The world of Sylvarant is dying. However, a prophecy speaks of a chosen one coming to protect the world from its own demise. Spurred on by this prophecy, Lloyd Irving and friends find themselves in the middle of a journey to bring their world back to health. What they are unaware of is that while they are helping their world revive, they are destroying another. Lloyd and friends will find themselves both the hunters and the hunted through many twists and turns.
Tales of Symphonia uses a Linear Motion Battle System(LMBS), which not only sounds interesting but leads to interesting battles. LMBS is a real-time battle system that allows you to move both vertically and horizontally on the screen. When engaging the enemy, players choose between using normal attacks for close combat or launching magic attacks from afar. Players can not only instigate, block, and evade attacks using the main character in battle, but will also have the ability to control how ther party members fight. For those who don't feel like micromanaging to that degree, there is also the capacity for up to four different players to step in and take a character; however, the downside to this is that the camera focuses on the main character so some players may find themself fighting offscreen.
On top of the aforementioned normal attacks that was mentioned above, there are tech attacks that can be used by pressing the "B" button in conjunction with a direction with the Control Stick. Some tech attacks are spell-based while others are weapon-based, depending on the character. Each time a tech attack is used, it depletes the character's tech points, which can be refilled with items, certain spells, and even just a basic attack. During battle, action can be stopped to target enemies or to use items. It's even possible to command other party members to use tech attacks during this time.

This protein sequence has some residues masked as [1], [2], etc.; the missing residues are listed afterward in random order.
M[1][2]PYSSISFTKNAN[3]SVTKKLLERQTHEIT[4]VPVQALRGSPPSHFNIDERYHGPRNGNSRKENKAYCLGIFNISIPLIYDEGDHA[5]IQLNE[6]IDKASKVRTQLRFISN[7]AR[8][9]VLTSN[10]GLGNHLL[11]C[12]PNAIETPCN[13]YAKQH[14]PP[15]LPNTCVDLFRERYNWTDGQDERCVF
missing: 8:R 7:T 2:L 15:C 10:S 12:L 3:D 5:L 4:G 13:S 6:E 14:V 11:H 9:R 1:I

Tales of Symphonia gives a great deal for the player to customize and this includes the characters themselves. This is achieved through the use of Ex Gems, which players can collect throughout the game. Each character has slots for up to 4 Ex Gems. Different skills can be learned through the equipping of certain types of Ex Gems and each one is level specific. Different combinations lead to enhanced battle skills. Throughout the game, characters earn different titles. For example, Genis Sage starts out as a Magic User and quickly earns the titles of Honor Roll, Brotherly Love, and Sorceror. As the characters level up, their attributes change differently depending upon which titles they carry.
Side quests play a very large role in Tales of Symphonia. As players travel through the world of Sylvarant, there will be many individuals who require their help. Forgetting which quests remain unfinished is never a problem, as the menu contains a list showing all quests and uncompleted quests (shaded yellow.) Previously visited towns and landmarks are also viewable in the menu from the world map. A listing of the inventories from shops in each town can also be accessed from the map. Throughout the game, characters may cook food which, if created correctly can completely refill Health Points. Tales of Symphonia will also require the use of 3 empty blocks on a memory card for game saves.
In a genre that the Gamecube seems to see very few good titles in, Tales of Symphonia shines through as proof that there is still a good reason to own a GC. If all shapes up the way things look now then this could be a step in the right direction for getting good RPGs for the Gamecube. Tales of Symphonia will ship across North America next month.